Wearable Technology Gets a Sexy Fashion Makeover

Sex tech could look so good in the future that no one will know you are wearing it.

Back in 2013, Fundawear caused quite a stir. A video of an attractive young couple wearing theses vibrating underpants hit the net, and has since racked up more than 7 million views on YouTube.

Maybe it was the models’ incredibly toned and tanned bodies. Maybe it was the delighted and nervous squeals of excitement that came from their mouths. Or maybe it was just the deceptively normal, yet sexy, underwear they wore during the intimate video chat.

In the end, the promotional campaign by condom manufacturer Durex prompted 55,000 requests to own the smartphone-operated lingerie and briefs.

Billie Whitehouse, the designer of Fundawear and founder of tech company Wearable Experiments, is convinced the ad’s popularity shows these remote touch undies really do work. Still, a year later, eager consumers are waiting for a product that may or may not be released for sale.

Creating Wearable Sex Tech Fashion

Although Whitehouse can’t say whether or not Fundawear will make it to the market or what prototype number her team is working on, she is working on something.

And one of the main aims is to make the underwear as comfortable and attractive as garments sold in regular clothing stores.

“What we really want to focus on is the tech needs to be invisible. It needs to feel and look like you were just wearing a normal bra,” Whitehouse told Future of Sex.

Since last year, she’s been refining the product to make it more wearable — a process that’s been greatly enhanced by the fast rate of progress in tech.

The circuitry as well as the batteries have already halved in size.

“The technology improves every three months, and we’re so lucky that as things miniaturize, things become a lot easier,” she said.

How It Works

Made from bamboo spandex, an antifungal and antibacterial fabric, the first Fundawear prototype (shown in the video) comes in male and female versions.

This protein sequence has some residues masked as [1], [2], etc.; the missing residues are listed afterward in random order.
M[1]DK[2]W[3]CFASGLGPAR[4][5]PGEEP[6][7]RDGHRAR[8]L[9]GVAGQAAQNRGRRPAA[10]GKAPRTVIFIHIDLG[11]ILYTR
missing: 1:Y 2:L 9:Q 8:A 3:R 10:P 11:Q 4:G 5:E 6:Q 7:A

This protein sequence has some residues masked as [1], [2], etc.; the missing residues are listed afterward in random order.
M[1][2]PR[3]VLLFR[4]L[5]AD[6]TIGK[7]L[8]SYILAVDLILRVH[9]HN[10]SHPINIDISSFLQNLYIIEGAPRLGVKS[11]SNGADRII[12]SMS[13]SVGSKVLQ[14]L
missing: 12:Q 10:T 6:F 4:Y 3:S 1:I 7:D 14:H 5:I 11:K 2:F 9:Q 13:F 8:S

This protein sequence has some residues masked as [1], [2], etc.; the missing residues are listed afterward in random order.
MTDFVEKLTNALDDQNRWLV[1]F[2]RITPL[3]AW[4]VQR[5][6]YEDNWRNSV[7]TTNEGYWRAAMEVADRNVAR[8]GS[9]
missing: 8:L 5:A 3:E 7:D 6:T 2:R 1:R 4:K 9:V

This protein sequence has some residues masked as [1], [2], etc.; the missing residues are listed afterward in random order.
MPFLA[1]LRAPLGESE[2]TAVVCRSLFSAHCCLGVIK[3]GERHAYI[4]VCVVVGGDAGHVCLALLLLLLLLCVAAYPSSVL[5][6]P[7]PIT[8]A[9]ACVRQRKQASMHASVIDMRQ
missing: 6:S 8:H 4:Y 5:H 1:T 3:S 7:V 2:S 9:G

Lined within the undergarments, the same actuators that cause vibrations in mobile phones are strategically placed to mimic the sensation of touch.

“There’s one that hits the nipple, and then it goes around the top, because it’s meant to feel like hands,” Whitehouse said of the bra’s design.

“It was really important for us to make sure that that focus was about where the fingertips would breach.”

In the bottoms, the actuators are arranged in a V-shape on the groin and rest underneath as well.

What makes Fundawear different from other wearable vibrators is its emphasis on transferring the motion of human interaction.

“It wasn’t necessarily about an intensity or vibration in one particular spot. It’s about the movement from one area of the body to another that actually feels like touch,” Whitehouse said.

Lovers activate each other’s underwear with a smartphone app that allows them to pick which areas to caress. They can also control the intensity of the touch by pressing the screen harder or softer.

People interested in buying Fundawear will have to wait and see if it’s ever made available to the public. For now, it simply seems to be an advertising ploy, though a very successful one at that.

Would you wear a vibrating bra or underpants your lover could control over a smartphone? Let us know in the comments.

Image Source: Durex Australia